- Gov. Jerry Brown plans to fast-track high-speed rail through courts (SJ Mercury News)
Gov. Jerry Brown is proposing to fast-track California's $69 billion high-speed rail project by easing legal scrutiny under the state's landmark environmental law, this newspaper learned Friday. The proposal, which the Legislature would have to approve this month as part of launching the state's biggest-ever construction project, does not change the California Environmental Quality Act. But Brown's plan, while angering environmentalists, would have two major consequences.
- 28 BART escalators out of service (Matier & Ross, SF Chronicle)
How's this for hitting the skids - a record 28 BART escalators were out of service this last week..."I've been here 15 years, and I've never seen this," said Robert Cotton, BART's chief escalator-repair manager. One escalator at the West Oakland Station has been out for more than seven months.
- Alameda County leaders expected to ask voters for tax hike (Contra Costa Times)
Alameda County supervisors are expected Tuesday to OK a ballot measure asking local voters to go where no Northern California county has gone before -- raising its sales tax for transportation from a half cent to 1 cent. What's more, the tax would be permanent if countywide voters were to approve the proposed November ballot measure by a two-thirds majority.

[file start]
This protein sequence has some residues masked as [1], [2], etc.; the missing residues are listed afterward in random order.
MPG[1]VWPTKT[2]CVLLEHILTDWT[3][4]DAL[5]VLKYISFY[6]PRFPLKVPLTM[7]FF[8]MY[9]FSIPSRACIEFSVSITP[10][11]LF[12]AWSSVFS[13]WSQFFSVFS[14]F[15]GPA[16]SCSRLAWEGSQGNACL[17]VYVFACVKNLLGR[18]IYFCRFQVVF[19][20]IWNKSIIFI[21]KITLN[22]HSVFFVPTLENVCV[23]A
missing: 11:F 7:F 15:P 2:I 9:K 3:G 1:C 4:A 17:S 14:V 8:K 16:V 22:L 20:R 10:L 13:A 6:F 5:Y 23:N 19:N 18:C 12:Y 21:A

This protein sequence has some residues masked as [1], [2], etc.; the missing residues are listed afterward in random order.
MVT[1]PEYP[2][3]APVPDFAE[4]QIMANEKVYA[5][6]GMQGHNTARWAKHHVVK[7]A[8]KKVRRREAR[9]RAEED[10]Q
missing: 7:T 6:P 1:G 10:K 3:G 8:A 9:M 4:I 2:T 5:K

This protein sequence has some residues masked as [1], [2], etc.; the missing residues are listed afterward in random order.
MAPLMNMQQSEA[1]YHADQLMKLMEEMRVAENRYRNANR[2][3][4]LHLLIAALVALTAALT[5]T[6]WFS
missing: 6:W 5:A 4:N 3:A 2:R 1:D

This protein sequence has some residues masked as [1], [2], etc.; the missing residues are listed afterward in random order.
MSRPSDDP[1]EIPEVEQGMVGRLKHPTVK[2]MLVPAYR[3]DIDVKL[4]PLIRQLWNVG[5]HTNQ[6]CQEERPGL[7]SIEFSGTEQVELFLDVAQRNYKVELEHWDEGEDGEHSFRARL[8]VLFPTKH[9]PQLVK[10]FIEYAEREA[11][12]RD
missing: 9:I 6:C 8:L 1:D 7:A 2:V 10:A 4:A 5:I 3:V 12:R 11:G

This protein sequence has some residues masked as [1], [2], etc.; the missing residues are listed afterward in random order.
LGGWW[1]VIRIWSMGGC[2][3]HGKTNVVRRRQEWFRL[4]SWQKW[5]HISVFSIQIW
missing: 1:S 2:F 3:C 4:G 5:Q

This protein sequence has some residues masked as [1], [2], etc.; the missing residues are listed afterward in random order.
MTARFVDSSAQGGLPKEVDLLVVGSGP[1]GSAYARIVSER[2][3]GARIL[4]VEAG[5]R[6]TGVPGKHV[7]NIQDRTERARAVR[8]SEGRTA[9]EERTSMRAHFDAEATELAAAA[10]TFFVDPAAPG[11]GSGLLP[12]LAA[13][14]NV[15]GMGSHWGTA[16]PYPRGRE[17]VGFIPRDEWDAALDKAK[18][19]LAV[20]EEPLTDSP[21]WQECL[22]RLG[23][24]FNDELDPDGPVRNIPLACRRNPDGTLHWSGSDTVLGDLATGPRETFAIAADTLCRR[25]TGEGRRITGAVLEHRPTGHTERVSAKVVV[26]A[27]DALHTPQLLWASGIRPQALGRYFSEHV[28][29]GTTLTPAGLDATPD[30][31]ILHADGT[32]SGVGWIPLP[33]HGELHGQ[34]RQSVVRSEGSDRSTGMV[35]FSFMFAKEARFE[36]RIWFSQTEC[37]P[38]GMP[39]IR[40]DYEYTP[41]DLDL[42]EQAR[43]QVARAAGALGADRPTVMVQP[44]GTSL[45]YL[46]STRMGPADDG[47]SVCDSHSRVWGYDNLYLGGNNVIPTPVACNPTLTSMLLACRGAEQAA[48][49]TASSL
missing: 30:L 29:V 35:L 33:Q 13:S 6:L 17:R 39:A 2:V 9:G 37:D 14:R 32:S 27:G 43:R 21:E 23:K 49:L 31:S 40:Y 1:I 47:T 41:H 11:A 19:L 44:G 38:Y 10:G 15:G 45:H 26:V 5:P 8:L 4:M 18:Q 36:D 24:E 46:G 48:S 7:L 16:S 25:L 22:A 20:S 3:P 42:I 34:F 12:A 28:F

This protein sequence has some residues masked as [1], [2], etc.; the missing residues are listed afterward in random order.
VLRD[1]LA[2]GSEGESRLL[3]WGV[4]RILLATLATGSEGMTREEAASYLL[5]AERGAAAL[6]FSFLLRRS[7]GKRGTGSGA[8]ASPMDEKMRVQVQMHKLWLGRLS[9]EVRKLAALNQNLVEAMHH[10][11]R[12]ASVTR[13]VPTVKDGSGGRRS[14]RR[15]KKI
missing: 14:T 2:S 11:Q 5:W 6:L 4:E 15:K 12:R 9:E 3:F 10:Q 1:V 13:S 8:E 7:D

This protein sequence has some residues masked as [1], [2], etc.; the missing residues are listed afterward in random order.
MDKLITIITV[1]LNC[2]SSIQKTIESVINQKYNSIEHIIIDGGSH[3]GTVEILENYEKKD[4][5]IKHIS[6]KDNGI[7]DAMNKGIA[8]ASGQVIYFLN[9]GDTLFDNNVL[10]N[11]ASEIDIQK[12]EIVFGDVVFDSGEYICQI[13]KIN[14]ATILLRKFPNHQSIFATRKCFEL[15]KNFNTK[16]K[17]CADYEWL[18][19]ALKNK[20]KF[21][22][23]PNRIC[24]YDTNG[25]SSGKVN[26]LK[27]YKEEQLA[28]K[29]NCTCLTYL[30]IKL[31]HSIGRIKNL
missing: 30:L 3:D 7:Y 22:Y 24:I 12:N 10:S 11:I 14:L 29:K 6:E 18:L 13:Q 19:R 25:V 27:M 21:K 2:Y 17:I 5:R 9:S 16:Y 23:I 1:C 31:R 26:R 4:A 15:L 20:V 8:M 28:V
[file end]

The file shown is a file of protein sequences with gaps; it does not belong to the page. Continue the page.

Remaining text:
- Marin Energy Authority considers including city of Richmond (Marin Independent Journal)
The Marin Energy Authority is on the brink of signing up its biggest customer yet: the city of Richmond. The authority's board will vote Thursday on whether to admit the western Contra Costa County city to a club that now includes the county of Marin and every municipality in Marin. The Richmond City Council voted 5-2 last month to join the authority and is scheduled to take a second and final vote on the proposal June 19.
Alameda County has resolved its 12-year legal battle over a ban on gun shows on government property, persuading a federal appeals court that its law is constitutional because of recent concessions that will allow gun promoters to showcase weapons within tight restrictions. In a unanimous 11-judge ruling Friday, the 9th U.S. Circuit Court of Appeals upheld the county's ordinance, finding that it does not violate the Second Amendment. The decision was fact-specific, avoiding broader gun rights issues because gun shows are now permitted if promoters agree to provisions the court called "reasonable."
Facebook led U.S. initial public offerings to their worst monthly performance since Lehman Bros. collapsed, as Europe's debt crisis scuttled IPO plans from New York to Hong Kong.
...No. 2 Alabama (58-7) toppled the No. 1 Cal softball team 5-2 Sunday afternoon at Hall of Fame Stadium in Oklahoma City in a game to decide who would proceed to the final against Oklahoma in the national championship series.